Genoese pesto (Pesto alla genovese)



Pasta and pesto – one of Italy’s iconic first course dishes and one of the best summer recipes there is. Let’s be honest, when you bring pesto alla genovese to the table, it’s always a party, and when it’s the real thing, made with the right ingredients and perfect technique, it’s a whole other story. Traditional Genoese pesto is made in a marble mortar, where the small, tender Genoese basil leaves are ground together with garlic, pine nuts, coarse salt, and extra virgin olive oil. It’s music for the palate, while this extraordinary magic takes shape before your eyes. Don’t worry, though: As also suggested by one of the top experts and producers of pesto alla genovese in Italy, Roberto Panizza from the restaurant Il Genovese in Genoa, you can also use a food processor. The important thing is to follow some tricks and choose the highest quality ingredients. You can also make it without garlic if you prefer! Discover how to make the perfect Genoese pesto to go with your favorite pasta or to make the classic trenette pasta with pesto, potatoes, and green beans.

What can you pair pesto with? Here are some ideas:

Check out our variations of pesto:

Ingredients for 9¼ oz (260 g) of pesto
Basil 2.5 oz (70 g)
Extra virgin olive oil ⅓ cup (70 g)
Parmigiano Reggiano PDO cheese ½ cup (50 g)
Sardinian pecorino cheese ¼ cup (30 g)
Pine nuts 1 oz (30 g)
Garlic 2 cloves
Coarse salt ¼ tsp (3 g)

How to prepare Genoese pesto (Pesto alla genovese)

To make Genoese pesto, first remove the basil leaves from the stems and place them in a colander 1. Rinse quickly under cold running water 2, then transfer them to a dish towel and dry them by blotting and rubbing gently 3. Pay attention to the leaves’ concave shape as water can pool in them; the leaves must be nice and dry.

Remove the germ from the garlic cloves and cut them in half 4, then place in a marble mortar. Work the garlic with a wooden pestle until you get a cream 5. At this point, add the pine nuts 6 and continue to grind.

Once a paste has formed 7, add the basil leaves 8 and coarse salt 9.

Always start with pounding movements, then moving on to circular movements 10. Make sure you scrape around the inside of the mortar with a spoon to unstick the ingredients; that way, you’ll get an even pesto. Once the consistency is creamy and even, add the pecorino 11, in chunks, and grind in the same way to incorporate it, then add the Parmigiano Reggiano 12, doing the same.

When all the ingredients have been reduced to a cream, pour in the oil 13 and circle the pestle around for a couple of more minutes 14. Your genoese pesto is ready to be used 15!


This Genoese pesto can be used right away or kept in the fridge in a jar topped up with oil, for four days.


Otherwise, it can be frozen in small containers.


To get the perfect pesto, you should use “basilico genovese DOP” basil, which is a local variety with protected designation of origin and small, concave leaves, and that’s particularly aromatic: If the basil isn’t high quality, it will tend to oxidize and turn black.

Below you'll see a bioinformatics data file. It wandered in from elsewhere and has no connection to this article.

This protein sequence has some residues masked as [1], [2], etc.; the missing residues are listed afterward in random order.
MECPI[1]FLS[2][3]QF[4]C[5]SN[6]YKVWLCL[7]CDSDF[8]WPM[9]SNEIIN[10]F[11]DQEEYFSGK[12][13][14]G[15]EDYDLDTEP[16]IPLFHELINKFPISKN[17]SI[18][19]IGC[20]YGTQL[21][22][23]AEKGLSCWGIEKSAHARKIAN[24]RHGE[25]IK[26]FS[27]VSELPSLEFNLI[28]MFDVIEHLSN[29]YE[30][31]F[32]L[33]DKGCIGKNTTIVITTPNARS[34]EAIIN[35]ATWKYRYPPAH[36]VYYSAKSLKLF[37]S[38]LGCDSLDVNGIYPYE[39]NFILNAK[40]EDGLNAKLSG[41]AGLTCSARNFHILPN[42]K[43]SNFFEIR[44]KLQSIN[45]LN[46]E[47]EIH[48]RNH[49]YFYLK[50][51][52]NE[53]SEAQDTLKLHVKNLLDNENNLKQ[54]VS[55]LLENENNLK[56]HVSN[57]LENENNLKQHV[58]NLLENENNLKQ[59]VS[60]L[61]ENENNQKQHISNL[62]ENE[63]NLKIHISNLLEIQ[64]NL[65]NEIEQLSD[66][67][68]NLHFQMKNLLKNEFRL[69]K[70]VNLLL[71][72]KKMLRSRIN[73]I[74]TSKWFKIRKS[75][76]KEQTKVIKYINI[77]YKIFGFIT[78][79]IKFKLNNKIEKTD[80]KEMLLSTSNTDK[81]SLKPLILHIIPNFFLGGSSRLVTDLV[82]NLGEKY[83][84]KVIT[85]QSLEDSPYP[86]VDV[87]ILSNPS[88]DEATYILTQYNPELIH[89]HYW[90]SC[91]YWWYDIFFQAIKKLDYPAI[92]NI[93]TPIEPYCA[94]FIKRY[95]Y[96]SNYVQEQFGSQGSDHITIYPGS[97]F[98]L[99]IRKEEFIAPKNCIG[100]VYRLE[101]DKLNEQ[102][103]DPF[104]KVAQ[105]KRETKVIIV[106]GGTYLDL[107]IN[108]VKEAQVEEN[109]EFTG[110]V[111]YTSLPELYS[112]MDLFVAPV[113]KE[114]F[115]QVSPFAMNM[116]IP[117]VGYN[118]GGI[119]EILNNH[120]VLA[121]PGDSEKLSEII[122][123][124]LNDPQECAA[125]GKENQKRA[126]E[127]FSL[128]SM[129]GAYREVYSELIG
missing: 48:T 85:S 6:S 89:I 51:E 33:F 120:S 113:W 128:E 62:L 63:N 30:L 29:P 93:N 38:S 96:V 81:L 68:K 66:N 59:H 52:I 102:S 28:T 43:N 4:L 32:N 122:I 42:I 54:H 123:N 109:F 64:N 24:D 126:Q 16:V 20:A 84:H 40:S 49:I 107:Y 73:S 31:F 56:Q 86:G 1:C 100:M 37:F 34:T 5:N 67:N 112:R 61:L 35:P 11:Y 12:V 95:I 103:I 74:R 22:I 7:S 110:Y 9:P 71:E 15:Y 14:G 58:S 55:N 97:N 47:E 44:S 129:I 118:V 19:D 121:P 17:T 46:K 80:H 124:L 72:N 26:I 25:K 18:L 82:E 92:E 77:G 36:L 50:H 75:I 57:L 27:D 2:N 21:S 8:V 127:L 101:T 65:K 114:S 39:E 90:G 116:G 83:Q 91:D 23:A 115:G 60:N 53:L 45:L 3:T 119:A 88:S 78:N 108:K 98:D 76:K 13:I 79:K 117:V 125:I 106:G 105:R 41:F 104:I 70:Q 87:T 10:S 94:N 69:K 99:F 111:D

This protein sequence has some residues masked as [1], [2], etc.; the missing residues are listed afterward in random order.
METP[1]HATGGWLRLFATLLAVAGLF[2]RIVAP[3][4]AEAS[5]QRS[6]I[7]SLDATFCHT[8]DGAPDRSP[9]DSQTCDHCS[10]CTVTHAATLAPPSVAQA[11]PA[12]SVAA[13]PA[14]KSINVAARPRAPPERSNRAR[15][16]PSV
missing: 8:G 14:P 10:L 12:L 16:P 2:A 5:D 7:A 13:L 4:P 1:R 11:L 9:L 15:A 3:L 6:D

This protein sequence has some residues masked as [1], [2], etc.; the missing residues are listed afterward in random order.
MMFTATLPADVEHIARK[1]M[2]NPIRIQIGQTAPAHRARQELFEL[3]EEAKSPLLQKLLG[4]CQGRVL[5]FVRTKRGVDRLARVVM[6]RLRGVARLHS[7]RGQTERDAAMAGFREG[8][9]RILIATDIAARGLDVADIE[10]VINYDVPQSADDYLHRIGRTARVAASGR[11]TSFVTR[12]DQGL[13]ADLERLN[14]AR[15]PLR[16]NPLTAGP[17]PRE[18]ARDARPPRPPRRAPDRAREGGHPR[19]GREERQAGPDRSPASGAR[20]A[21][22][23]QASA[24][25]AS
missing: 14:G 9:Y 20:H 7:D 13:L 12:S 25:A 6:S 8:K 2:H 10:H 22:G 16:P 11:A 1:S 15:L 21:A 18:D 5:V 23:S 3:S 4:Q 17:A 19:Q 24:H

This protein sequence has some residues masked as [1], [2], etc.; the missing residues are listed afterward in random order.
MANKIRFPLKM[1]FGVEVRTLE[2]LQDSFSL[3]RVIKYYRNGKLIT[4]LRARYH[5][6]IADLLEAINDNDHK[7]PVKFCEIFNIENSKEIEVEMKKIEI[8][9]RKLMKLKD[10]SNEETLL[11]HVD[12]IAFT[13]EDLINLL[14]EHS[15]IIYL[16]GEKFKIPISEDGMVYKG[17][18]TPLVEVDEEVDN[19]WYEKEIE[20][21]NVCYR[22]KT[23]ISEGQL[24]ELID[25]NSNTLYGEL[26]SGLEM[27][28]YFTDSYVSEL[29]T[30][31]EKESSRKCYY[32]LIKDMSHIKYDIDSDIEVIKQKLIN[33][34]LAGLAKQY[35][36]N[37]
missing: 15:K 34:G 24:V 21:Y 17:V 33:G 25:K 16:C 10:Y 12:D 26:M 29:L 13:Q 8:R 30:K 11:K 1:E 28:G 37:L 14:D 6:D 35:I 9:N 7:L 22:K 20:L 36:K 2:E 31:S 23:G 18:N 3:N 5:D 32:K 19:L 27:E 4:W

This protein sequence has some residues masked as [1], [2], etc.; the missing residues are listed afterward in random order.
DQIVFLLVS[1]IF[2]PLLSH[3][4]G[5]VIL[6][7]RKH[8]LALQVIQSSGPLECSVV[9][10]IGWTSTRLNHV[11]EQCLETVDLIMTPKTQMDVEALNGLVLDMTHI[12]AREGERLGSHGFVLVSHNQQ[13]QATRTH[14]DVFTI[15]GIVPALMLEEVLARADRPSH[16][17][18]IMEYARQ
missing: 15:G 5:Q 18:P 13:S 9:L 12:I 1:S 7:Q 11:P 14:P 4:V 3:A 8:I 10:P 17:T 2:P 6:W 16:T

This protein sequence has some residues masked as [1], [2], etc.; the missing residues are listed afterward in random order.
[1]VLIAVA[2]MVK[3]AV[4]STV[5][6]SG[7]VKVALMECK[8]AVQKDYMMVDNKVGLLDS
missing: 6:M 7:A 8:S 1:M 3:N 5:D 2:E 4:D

Fiore Sardo is an ancient pecorino cheese, made using raw milk according to traditional techniques.

Instead of Ligurian extra virgin olive oil, you can choose another oil with a sweet, delicate flavor, such as Umbrian olive oil, for example; Tuscan olive oil is not suitable because it usually has a flavor that’s too strong.

The consistency of the coarse salt helps to grind the basil better; it’s not recommended to swap it for fine salt.

If you don’t have a mortar, you can use a food processor, taking care to blitz using the pulse function to get the right consistency in as short a time as possible. If you use an immersion blender, first work the garlic and salt with a teaspoon and then add the rest of the ingredients. The oil always goes in at the end.

The amounts can be modified based on your tastes: By changing the proportions of Parmigiano and Pecorino, you’ll get a pesto that’s sweeter or more robust in flavor. If you only use pecorino, be sure to reduce the amount of salt.

There isn’t just one sequence for adding the ingredients, and each family has its own... In fact, you’ll never find two pestos that are the same!


Remember that the pesto should definitely not be heated; if needed, you can dilute it with a little pasta cooking water to make it creamier and more velvety.


Roberto Panizza is the owner of the restaurant Il Genovese and the company Pesto Rossi, which since 1947 has been carrying on the tradition of protected designation of origin pesto alla genovese. The use of local raw materials, including protected designation of origin (DOP) basil and Ligurian oil, of course, is the first step to get high-quality pesto that’s unquestionably good, with the typical bright green color. Making the pesto in a mortar – strictly marble – is a special tradition that Panizza still passes on and carries on in his restaurants and all over the world. He is also an organizer of the World Pesto Championships in Genoa. Pesto alla genovese is one of the most popular and widely used sauces in the world, a real delight that’s the pride of one of the most beautiful regions in Italy!